(NEXSTAR) — Nearly two dozen species from 16 states that were listed as endangered have been delisted — but not because they’ve rebounded. Instead, the change in status is due to extinction.
Two years ago, the U.S. Fish and Wildlife Service proposed delisting 23 species. After a public comment period, they opted against delisting two: a perennial herb from Hawaii after new surveys found new habitats that could be suitable for the species, and the ivory-billed woodpecker, which FWS said it will continue to review.
The remaining 21, however, are now being delisted from the Endangered Species Act (ESA), FWS said in a Monday press release. The ESA was established in 1973 to protect plants and animals considered threatened or endangered in the U.S. So far, the ESA is credited with saving 99% of the species that received its protection, FWS said.
Many of the newly delisted species first received protection under the ESA in the 1970s and 1980s, and largely have not been seen since, according to FWS. The agency noted that while available data indicates the species are extinct today, they “were in very low numbers or likely already extinct at the time of listing.”
“Federal protection came too late to reverse these species’ decline, and it’s a wake-up call on the importance of conserving imperiled species before it’s too late,” said Service Director Martha Williams in the release.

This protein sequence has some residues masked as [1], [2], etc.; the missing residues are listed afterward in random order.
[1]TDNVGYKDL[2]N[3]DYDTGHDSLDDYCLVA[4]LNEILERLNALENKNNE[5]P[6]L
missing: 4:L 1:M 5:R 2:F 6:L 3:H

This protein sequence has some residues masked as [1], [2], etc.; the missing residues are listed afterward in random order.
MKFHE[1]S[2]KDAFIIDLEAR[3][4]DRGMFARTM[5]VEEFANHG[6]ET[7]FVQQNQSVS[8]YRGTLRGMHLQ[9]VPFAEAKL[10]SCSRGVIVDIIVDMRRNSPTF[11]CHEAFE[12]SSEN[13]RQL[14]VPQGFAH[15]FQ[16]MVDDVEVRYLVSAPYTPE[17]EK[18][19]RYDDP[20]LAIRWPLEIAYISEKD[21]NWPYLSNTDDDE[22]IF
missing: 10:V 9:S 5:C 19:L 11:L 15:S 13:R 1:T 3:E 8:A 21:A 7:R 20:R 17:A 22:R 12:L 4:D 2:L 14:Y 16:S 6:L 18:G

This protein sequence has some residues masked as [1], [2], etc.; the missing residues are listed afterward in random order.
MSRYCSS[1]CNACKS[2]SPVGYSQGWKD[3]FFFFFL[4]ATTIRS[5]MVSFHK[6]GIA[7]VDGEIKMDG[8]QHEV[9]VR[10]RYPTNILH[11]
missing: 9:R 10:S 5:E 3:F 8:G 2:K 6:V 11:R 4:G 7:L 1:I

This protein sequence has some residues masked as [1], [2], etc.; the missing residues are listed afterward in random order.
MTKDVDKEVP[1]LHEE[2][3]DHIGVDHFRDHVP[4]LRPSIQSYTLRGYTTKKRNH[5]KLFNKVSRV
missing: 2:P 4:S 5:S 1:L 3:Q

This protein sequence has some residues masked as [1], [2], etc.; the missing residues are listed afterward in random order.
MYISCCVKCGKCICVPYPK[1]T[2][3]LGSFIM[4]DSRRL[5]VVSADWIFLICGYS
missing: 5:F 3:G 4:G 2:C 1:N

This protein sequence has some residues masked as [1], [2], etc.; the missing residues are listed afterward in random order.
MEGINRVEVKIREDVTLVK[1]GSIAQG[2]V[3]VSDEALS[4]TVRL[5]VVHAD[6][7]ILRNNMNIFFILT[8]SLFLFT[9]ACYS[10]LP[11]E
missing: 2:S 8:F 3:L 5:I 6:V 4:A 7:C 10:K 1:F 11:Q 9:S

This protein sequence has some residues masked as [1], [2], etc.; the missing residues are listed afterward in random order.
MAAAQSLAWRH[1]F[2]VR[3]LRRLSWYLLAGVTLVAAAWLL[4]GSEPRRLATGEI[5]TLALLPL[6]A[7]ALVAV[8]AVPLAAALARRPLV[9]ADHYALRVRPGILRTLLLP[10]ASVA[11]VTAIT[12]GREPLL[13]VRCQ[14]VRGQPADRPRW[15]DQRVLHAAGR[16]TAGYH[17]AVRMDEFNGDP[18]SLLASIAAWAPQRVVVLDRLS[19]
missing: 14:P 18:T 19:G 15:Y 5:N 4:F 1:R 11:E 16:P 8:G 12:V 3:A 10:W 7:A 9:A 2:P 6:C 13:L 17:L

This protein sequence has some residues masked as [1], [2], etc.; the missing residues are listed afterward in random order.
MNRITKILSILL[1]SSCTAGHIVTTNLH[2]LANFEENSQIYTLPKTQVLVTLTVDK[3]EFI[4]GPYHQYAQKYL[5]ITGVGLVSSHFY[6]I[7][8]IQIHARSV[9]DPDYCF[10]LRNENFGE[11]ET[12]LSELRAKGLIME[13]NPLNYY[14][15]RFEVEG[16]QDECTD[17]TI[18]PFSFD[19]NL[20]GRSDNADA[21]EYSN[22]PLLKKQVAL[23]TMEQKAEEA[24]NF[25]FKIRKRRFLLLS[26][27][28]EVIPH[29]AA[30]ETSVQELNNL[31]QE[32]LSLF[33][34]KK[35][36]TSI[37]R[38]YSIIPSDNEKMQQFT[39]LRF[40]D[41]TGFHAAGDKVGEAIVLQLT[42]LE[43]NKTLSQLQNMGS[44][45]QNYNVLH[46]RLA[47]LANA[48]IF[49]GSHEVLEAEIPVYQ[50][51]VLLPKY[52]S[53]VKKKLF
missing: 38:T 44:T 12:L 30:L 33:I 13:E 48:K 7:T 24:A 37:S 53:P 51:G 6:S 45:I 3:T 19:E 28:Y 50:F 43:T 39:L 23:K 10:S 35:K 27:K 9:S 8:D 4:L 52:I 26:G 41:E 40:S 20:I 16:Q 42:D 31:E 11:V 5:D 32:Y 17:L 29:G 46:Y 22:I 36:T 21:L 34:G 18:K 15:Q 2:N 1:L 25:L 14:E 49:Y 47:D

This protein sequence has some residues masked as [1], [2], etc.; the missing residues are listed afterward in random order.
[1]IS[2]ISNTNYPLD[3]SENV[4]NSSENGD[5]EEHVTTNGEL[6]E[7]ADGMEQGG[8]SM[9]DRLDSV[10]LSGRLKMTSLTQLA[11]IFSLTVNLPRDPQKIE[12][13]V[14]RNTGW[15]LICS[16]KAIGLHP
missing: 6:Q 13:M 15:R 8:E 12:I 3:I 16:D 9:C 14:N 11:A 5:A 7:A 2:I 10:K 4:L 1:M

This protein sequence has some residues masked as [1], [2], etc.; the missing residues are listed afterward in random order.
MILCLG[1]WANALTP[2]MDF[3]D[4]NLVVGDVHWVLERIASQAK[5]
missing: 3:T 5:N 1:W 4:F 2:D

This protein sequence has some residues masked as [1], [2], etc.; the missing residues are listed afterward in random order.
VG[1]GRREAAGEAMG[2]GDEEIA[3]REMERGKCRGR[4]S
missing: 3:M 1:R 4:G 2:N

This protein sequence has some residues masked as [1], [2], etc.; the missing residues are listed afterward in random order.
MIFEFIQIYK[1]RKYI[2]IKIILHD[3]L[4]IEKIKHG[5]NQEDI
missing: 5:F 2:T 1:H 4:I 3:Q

Among those delisted species are eight birds found in Hawaii, one of which — the Kauai nukupuu — hasn’t been seen since 1899. Another, the Po`ouli, was last seen in 2004.
Also on the list are seven mussels found in Alabama. That includes the tubercled-blossom pearly mussel, which has also historically been found in Illinois, Indiana, Kentucky, Tennessee, Michigan, Ohio, and West Virginia. It was last spotted in 1969.
Below is the list of species from FWS that are now considered extinct, as well as where they were found, when they were first considered endangered, and the last confirmed sighting of the species.
|Species||Where it was found||First listed||Last known sighting|
|Little Mariana fruit bat||Guam||1984||1968|
|Bachman’s warbler (bird)||Florida, South Carolina||1967||1980s|
|Bridled white-eye (bird)||Guam||1984||1983|
|Kauai akialoa (bird)||Hawaii||1967||1960s|
|Kauai nukupuu (bird)||Hawaii||1970||1899|
|Kauaʻi ʻōʻō (bird)||Hawaii||1967||1987|
|Large Kauai thrush (bird)||Hawaii||1970||1987|
|Maui ākepa (bird)||Hawaii||1970||1988|
|Maui nukupuʻu (bird)||Hawaii||1970||1996|
|Molokai creeper (bird)||Hawaii||1970||1963|
|San Marcos gambusia (fish)||Texas||1980||1983|
|Scioto madtom (fish)||Ohio||1975||1957|
|Flat pigtoe (mussel)||Alabama, Mississippi||1987||1984|
|Southern acornshell (mussel)||Alabama, Georgia, Tennessee||1993||1973|
|Stirrupshell (mussel)||Alabama, Mississippi||1987||1986|
|Upland combshell (mussel)||Alabama, Georgia, Tennessee||1993||mid-1980s|
|Green-blossom pearly mussel||Tennessee, Virginia||1984||1982|
|Tubercled-blossom pearly mussel||Alabama, Illinois, Indiana, Kentucky, Tennessee, Michigan, Ohio, West Virginia||1976||1969|
|Turgid-blossom pearly mussel||Alabama, Arkansas, Tennessee||1976||1972|
|Yellow-blossom pearly mussel||Alabama, Tennessee||1985||1966|
More details on these species can be found here.
According to FWS, the final rule to delist these species will be published on Tuesday in the Federal Register and will become effective after 30 days.